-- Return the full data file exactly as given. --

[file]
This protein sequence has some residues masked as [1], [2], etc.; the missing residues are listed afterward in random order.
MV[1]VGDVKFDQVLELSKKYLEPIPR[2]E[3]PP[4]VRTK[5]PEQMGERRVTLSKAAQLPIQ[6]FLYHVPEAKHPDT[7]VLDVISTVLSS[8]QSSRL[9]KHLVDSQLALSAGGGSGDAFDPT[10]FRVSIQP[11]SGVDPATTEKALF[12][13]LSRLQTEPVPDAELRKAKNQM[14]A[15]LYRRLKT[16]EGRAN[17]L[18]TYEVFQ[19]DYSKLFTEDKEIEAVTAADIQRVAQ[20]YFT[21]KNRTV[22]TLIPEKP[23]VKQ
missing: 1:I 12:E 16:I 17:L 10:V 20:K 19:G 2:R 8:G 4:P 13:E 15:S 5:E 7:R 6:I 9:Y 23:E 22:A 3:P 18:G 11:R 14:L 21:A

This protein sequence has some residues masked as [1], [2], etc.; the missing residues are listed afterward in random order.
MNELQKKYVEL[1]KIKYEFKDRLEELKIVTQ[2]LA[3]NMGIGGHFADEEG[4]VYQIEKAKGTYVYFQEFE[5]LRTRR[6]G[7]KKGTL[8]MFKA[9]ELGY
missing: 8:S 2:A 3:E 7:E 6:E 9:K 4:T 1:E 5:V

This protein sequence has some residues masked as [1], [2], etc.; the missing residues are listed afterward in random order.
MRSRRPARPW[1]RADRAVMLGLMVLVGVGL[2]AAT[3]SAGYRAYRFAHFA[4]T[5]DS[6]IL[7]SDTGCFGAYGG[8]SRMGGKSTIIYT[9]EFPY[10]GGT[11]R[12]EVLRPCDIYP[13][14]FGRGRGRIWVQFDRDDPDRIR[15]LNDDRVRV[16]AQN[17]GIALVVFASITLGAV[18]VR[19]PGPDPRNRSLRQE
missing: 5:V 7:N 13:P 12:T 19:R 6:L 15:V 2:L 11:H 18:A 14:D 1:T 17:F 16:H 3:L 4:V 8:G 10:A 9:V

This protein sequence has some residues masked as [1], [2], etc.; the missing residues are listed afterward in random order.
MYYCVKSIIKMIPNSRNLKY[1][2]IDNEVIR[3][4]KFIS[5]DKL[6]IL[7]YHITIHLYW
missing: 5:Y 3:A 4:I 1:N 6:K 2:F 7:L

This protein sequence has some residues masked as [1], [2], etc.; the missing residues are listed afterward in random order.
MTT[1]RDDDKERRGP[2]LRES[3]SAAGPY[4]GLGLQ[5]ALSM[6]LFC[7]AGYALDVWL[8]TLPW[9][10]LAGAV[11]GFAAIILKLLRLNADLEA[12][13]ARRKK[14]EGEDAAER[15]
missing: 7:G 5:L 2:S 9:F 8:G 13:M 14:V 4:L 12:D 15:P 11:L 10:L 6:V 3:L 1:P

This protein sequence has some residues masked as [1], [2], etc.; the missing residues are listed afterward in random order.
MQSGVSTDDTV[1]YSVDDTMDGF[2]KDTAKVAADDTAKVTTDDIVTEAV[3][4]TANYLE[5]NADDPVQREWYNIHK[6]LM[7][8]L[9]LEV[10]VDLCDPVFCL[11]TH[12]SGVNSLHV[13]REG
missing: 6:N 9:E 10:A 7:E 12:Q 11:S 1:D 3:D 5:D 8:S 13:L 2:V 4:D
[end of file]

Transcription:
This protein sequence has some residues masked as [1], [2], etc.; the missing residues are listed afterward in random order.
MV[1]VGDVKFDQVLELSKKYLEPIPR[2]E[3]PP[4]VRTK[5]PEQMGERRVTLSKAAQLPIQ[6]FLYHVPEAKHPDT[7]VLDVISTVLSS[8]QSSRL[9]KHLVDSQLALSAGGGSGDAFDPT[10]FRVSIQP[11]SGVDPATTEKALF[12][13]LSRLQTEPVPDAELRKAKNQM[14]A[15]LYRRLKT[16]EGRAN[17]L[18]TYEVFQ[19]DYSKLFTEDKEIEAVTAADIQRVAQ[20]YFT[21]KNRTV[22]TLIPEKP[23]VKQ
missing: 1:I 12:E 16:I 17:L 10:V 20:K 19:G 2:R 8:G 4:P 13:E 15:S 5:E 7:R 6:I 9:Y 23:E 22:A 3:P 18:G 11:R 14:L 21:A

This protein sequence has some residues masked as [1], [2], etc.; the missing residues are listed afterward in random order.
MNELQKKYVEL[1]KIKYEFKDRLEELKIVTQ[2]LA[3]NMGIGGHFADEEG[4]VYQIEKAKGTYVYFQEFE[5]LRTRR[6]G[7]KKGTL[8]MFKA[9]ELGY
missing: 8:S 2:A 3:E 7:E 6:E 9:K 4:T 1:E 5:V

This protein sequence has some residues masked as [1], [2], etc.; the missing residues are listed afterward in random order.
MRSRRPARPW[1]RADRAVMLGLMVLVGVGL[2]AAT[3]SAGYRAYRFAHFA[4]T[5]DS[6]IL[7]SDTGCFGAYGG[8]SRMGGKSTIIYT[9]EFPY[10]GGT[11]R[12]EVLRPCDIYP[13][14]FGRGRGRIWVQFDRDDPDRIR[15]LNDDRVRV[16]AQN[17]GIALVVFASITLGAV[18]VR[19]PGPDPRNRSLRQE
missing: 5:V 7:N 13:P 12:T 19:R 6:L 15:V 2:L 11:H 18:A 14:D 1:T 17:F 16:H 3:L 4:V 8:G 10:A 9:V

This protein sequence has some residues masked as [1], [2], etc.; the missing residues are listed afterward in random order.
MYYCVKSIIKMIPNSRNLKY[1][2]IDNEVIR[3][4]KFIS[5]DKL[6]IL[7]YHITIHLYW
missing: 5:Y 3:A 4:I 1:N 6:K 2:F 7:L

This protein sequence has some residues masked as [1], [2], etc.; the missing residues are listed afterward in random order.
MTT[1]RDDDKERRGP[2]LRES[3]SAAGPY[4]GLGLQ[5]ALSM[6]LFC[7]AGYALDVWL[8]TLPW[9][10]LAGAV[11]GFAAIILKLLRLNADLEA[12][13]ARRKK[14]EGEDAAER[15]
missing: 7:G 5:L 2:S 9:F 8:G 13:M 14:V 4:L 12:D 15:P 11:L 10:L 6:V 3:L 1:P

This protein sequence has some residues masked as [1], [2], etc.; the missing residues are listed afterward in random order.
MQSGVSTDDTV[1]YSVDDTMDGF[2]KDTAKVAADDTAKVTTDDIVTEAV[3][4]TANYLE[5]NADDPVQREWYNIHK[6]LM[7][8]L[9]LEV[10]VDLCDPVFCL[11]TH[12]SGVNSLHV[13]REG
missing: 6:N 9:E 10:A 7:E 12:Q 11:S 1:D 3:D 5:D 8:S 13:L 2:V 4:D